Walden: Why Conserving Can Cost You More

Mary:  This is Mary Walden with economist MW, welcoming you to the economic perspective.   Today’s program asks why conserving can cost you more.  Mike, you were on a radio call-in program recently discussing conserving water.  A somewhat frustrated caller said the last time folks in his town conserved water, they were rewarded with a big hike in their water rates.  That seems a little strange to me.  Is there a logical explanation?

 

Mike:  Summary Answer

  1. Actually there is, and it all has to do with something economists call fixed costs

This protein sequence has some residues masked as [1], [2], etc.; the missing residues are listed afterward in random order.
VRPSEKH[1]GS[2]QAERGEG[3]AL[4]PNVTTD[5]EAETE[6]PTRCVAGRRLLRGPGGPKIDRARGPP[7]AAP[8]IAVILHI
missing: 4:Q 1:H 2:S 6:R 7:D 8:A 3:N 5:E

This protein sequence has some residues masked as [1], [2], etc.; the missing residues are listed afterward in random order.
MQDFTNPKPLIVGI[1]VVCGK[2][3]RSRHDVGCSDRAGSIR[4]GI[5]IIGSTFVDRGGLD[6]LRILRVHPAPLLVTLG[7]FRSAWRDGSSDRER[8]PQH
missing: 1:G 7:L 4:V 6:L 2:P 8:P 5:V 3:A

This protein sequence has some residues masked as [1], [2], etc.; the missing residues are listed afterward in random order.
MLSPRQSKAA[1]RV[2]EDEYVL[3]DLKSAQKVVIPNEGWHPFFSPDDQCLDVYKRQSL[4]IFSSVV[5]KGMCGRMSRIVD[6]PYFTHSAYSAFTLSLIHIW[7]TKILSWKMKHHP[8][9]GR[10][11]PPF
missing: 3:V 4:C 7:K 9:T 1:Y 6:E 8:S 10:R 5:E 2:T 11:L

2. Fixed costs – or upfront costs – are expenditures a business has to make before any production and sales take place
  3. A building, factory, and equipment are examples
  4. For water supplies, fixed costs are enormous – billions of dollars are needed to build reservoirs and place distribution pipes
  5. Once the reservoir is built, other costs are minor
  6. For big projects, like reservoirs, fixed costs are paid by borrowing, and the loans are repaid using revenues from customers
  7. But when customers buy less water, the same fixed costs must be paid, so water rates have to rise
  8. I’m MW

 

Mary:  And I’m Mary Walden for N C State Extension


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